How to Avoid Being Scammed While Traveling
Welcome to another day in my life. Today is Saturday and I hope you are having a beary safe and great start to your weekend. Dab the AIDS Bear and I are still on the mend from a horrible stomach bug but made it to the event today so stay tuned for more new pictures soon.
Traveling comes with some chance of peril. You have to be careful with the people you do business or even just meet during your adventure. Nobody wants to be scammed while traveling but unfortunately, it ends up happening to even the most savvy of travelers.
I've been scammed twice during my two years of travel -- once by a taxi driver in Moscow and once at a fake tea ceremony in Shanghai. Both of these experiences were disheartening, stressful and frustrating, and even affected my overall opinion of the countries I was traveling through.
Fortunately, my scams were relatively mild and I only lost $100 each time -- it is often much worse.
Scammers are smart. They know exactly which tricks tourists fall for and use them over and over again. The Shanghai Tea Ceremony scam I mentioned above has been alive and well in the city for over ten years, and still people fall for it on a daily basis.
With that in mind, here are a few tips for avoiding being scammed while you're traveling:
Don't Look Like a Tourist
Scammers target tourists, especially tourists who stand out from the crowd. Tourists don't know the city they're traveling through very well, aren't aware of what to look out for in a scam and are eager to meet and converse with locals. This, unfortunately, makes them an easy target.
Do your best to try and blend in with the locals while you're traveling. This can be easier in some countries than others -- for example, I can pass as a local in many countries in Western Europe, Australia and the US, but would have a hard time passing myself off as a local in Cambodia.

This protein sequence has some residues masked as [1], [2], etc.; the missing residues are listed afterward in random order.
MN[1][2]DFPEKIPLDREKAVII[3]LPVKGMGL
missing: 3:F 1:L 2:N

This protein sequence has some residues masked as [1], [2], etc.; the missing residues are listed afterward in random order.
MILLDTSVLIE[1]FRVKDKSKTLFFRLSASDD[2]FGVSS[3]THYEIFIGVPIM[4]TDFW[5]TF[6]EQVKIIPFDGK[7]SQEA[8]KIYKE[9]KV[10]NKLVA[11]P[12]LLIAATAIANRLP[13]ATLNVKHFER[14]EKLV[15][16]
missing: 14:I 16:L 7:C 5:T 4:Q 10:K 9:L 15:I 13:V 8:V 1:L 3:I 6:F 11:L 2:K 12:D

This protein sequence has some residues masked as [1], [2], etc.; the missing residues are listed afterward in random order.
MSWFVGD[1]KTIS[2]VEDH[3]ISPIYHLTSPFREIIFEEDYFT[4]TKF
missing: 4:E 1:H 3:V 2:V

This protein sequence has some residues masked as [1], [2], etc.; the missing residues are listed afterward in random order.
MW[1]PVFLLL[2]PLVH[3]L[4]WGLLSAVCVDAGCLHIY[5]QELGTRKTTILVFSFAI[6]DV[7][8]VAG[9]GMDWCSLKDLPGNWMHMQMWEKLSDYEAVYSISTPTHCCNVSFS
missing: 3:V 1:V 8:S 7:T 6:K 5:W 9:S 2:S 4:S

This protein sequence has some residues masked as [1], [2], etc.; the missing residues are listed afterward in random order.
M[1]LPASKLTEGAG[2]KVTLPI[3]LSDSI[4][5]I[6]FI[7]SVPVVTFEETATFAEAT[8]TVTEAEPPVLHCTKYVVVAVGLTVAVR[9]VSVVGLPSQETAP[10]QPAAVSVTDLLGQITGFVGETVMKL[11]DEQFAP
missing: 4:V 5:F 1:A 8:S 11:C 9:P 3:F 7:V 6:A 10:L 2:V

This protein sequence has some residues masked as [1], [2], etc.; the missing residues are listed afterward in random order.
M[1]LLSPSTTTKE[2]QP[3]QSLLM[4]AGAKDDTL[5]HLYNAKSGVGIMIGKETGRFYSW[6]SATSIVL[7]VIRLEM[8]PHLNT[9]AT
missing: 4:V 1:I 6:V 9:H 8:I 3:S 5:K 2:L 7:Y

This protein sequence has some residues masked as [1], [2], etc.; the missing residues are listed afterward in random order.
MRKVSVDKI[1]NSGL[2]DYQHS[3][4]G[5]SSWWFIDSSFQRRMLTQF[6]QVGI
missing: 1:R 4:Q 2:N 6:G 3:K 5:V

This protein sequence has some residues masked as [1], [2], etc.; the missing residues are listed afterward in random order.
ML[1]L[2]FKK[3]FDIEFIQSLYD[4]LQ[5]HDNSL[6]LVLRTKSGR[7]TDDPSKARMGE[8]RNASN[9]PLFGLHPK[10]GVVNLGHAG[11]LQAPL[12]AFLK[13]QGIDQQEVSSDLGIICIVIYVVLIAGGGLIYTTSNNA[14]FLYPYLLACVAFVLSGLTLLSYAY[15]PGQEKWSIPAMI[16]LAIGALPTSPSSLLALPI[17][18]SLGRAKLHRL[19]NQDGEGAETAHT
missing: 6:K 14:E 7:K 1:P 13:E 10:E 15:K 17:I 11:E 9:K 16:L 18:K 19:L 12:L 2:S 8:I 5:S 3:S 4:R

If you can't effectively blend in as a local, you can still make yourself less noticeable.
Don't wear tourist-style souvenir clothing, like hippie pants and souvenir t-shirts. Wear plain clothing and remove your flashy jewelry -- you don't want would-be scammers to think that you have a lot of money.
Finally, walk as if you know exactly where you're going even if you're lost. Give the impression that you're an expat and know the city extremely well.
If you exude confidence, you'll be less likely to be approached by a scammer.
Research Popular Scams Before Arriving
Before arriving in your destination head to a forum, such as Thorntree, and search for your destination name and "scams". You'll often be met with hundreds of results and reports of people being scammed in that place. Spend an hour or two browsing the threads and recognizing the patterns of the scams so that you can be better prepared.
Doing this helped me to avoid being scammed in Istanbul -- I recognized I was being scammed and immediately walked away. I probably would have been scammed if I hadn't researched before arriving.
Be Cautious of Well-Spoken Locals
Of course, I can't make the generalization that any local with excellent English who wants to make friends with you for seemingly no reason at all is trying to scam you, but unfortunately, in a lot of cases this is the mark of a scam.
You'll often be approached by several locals with extremely good English, who will chat to you and get to know you for as long as it takes for you to drop your guard. Once they can tell that you trust them, they'll then try and scam you -- they'll offer to take you to a bar, or a cafe, or a tea ceremony, and upon finishing up will present you with a bill of many hundreds of dollars.
While we don't recommend ignoring any local that comes up to you and tries to start a conversation, just make sure to have your wits about you.
Hope you have a beary safe and great Saturday!
Until we meet again; here's wishing you health, hope, happiness and just enough.
big bear hug,